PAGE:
23 April 2021
Roundtable on the Crisis of Academic Freedom (video recording)
Introducing the work of the Global Observatory on Academic Freedom, our first public event gathers distinguished scholars to debate the key issues that have incited us to create the Observatory. Academic Freedom, as an empiric and an intellectual concept, is facing new challenges in all corners of the world and Europe, the West and the East, the Global North as much as the Global South. What is our modern day understanding of academic freedom and how can we, as academic community, respond?
Milica Popovic, Visiting Researcher, OSUN Global Observatory on Academic Freedom, CEU Vienna
Sjur Bergan, Head, Education Department, Directorate of Democratic Participation / DG Democracy, Council of Europe
Nandini Ramanujam, Professor, Co-Director and Director of Programs of the Centre for Human Rights and Legal Pluralism, Faculty of Law, McGill University
Michel Wieviorka, Professor, École des Hautes Études en Sciences Sociales, Paris
Liviu Matei, Provost, Central European University, Vienna and Budapest and Director, Yehuda Elkana Centre for Higher Education)
Launching the work of the OSUN Global Observatory on Academic Freedom, as part of the Central European Higher Education Conference 2021, Milica Popović, Visiting Fellow at GOAF, presented the current and future work of the Observatory; its main goals and planned activities; the invited speakers and continued to moderate the debate starting with the question what is our modern day understanding of Academic Freedom and how can we, as academic community, respond.
Sjur Bergan, Head of the Education Department of the Council of Europe, introduced the debate presenting the achievements and the challenges of the European Higher Education Area in regards to the fundamental values of Higher Education: Institutional Autonomy, Academic Freedom and Integrity, Participation of Students and Staff in Governance and Public Responsibility of and for Higher Education. Out of all the recognized values, as Bergan noticed, Academic Freedom remains least explored. He highlighted the decline of democracy in Europe underlining the importance of the relationship between public authorities and the academic community, as well as the need for a clear delineation between Institutional Autonomy and Academic Freedom. Bergan concluded that a determined stand to do more in safeguarding Academic Freedom, than simply cooperate and dialogue, within the EHEA, is essential for moving forward. Beyond these repertoires of action raised by Bergan, Professor Nandini Ramanujam, the Co-Director and Director of Programs of the Centre for Human Rights and Legal Pluralism at McGill University's Faculty of Law and the McGill representative for the Scholars at Risk Network, focused on the issue of freedom to teach and to learn. Critical engagement with teaching and learning is a crucial endeavor of Higher Education, both by students and professors, who commit to an implicit contract to share and build knowledge together. Such endeavors are endangered by attacks from outside, as much as within, with special note of the detrimental influence of social media to critical thinking and taking of an informed position. Knowledge, indeed, is power and as such a threat to authoritarian regimes, but also any dogmatic approaches on the whole of the political spectrum. The dangers of political infringements on Academic Freedom was further elaborated by Professor Michel Wieviorka, Professor at l’École des Hautes Études en Sciences Sociales. Professor Wievorka explained how in Europe, notably in France since 2015, moderate political forces are more and more leaning towards creating alliances with the right-wing parts of the society, resulting in Neo Mccarthyist tendencies. As the experience has taught us, liberal democracy is unfortunately not always a guarantee of Academic Freedom; yet the question remains if Academic Freedom is a guarantee of democracy? As Professor Wievorka drew attention to the need to clarify what do we mean by Academic Freedom, Professor Liviu Matei, Provost of Central European University and Director of Yehuda Elkana Centre for Higher Education, unfolded two set of reflections – the analysis of the crisis of Academic Freedom and possible solutions. Looking at many harmonized tools and mechanisms of advancement of Higher Education in the EHEA – like Quality Assurance, the European Standards and Guidelines, the European Quality Assurance Register, Professor Matei opened the question if we need a new or an updated shared definition of Academic Freedom, that could amount to a certain common European reference framework, following the heritage of the 1975 Helsinki accords.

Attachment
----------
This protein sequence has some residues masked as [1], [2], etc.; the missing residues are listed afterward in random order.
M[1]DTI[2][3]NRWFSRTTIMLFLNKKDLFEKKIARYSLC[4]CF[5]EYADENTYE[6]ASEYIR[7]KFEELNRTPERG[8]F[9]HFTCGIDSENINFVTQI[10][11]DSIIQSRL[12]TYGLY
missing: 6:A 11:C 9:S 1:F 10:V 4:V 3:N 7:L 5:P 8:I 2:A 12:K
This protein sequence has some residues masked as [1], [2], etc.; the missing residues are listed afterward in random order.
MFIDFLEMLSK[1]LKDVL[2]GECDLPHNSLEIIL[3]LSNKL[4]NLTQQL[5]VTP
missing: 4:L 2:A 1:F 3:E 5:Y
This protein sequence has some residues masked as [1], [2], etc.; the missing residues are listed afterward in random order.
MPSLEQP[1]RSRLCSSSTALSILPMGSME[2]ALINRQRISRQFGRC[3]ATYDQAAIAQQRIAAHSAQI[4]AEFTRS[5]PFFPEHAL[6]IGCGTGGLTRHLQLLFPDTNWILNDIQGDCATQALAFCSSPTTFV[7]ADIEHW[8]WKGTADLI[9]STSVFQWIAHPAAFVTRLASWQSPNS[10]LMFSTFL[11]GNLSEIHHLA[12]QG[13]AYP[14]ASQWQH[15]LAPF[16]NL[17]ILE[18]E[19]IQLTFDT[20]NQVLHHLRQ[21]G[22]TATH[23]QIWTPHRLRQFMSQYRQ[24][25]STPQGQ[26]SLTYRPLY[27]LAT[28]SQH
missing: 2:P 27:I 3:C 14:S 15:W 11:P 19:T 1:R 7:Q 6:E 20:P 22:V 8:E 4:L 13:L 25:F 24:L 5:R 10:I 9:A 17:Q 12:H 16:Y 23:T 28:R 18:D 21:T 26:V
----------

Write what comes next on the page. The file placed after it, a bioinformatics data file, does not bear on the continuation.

As the debate launched the issues of extraterritorial protection and intervention of AF given the transnational mobility developments in Higher Education; the understanding of AF for students; the challenges of rising self-censorship among academics and the issue of the responsibility of the state – unquestionable in Institutional Autonomy, yet more complex for Academic Freedom; the first event of the OSUN Global Observatory on Academic Freedom successfully opened a new platform for further research and promotion of Academic Freedom in the world.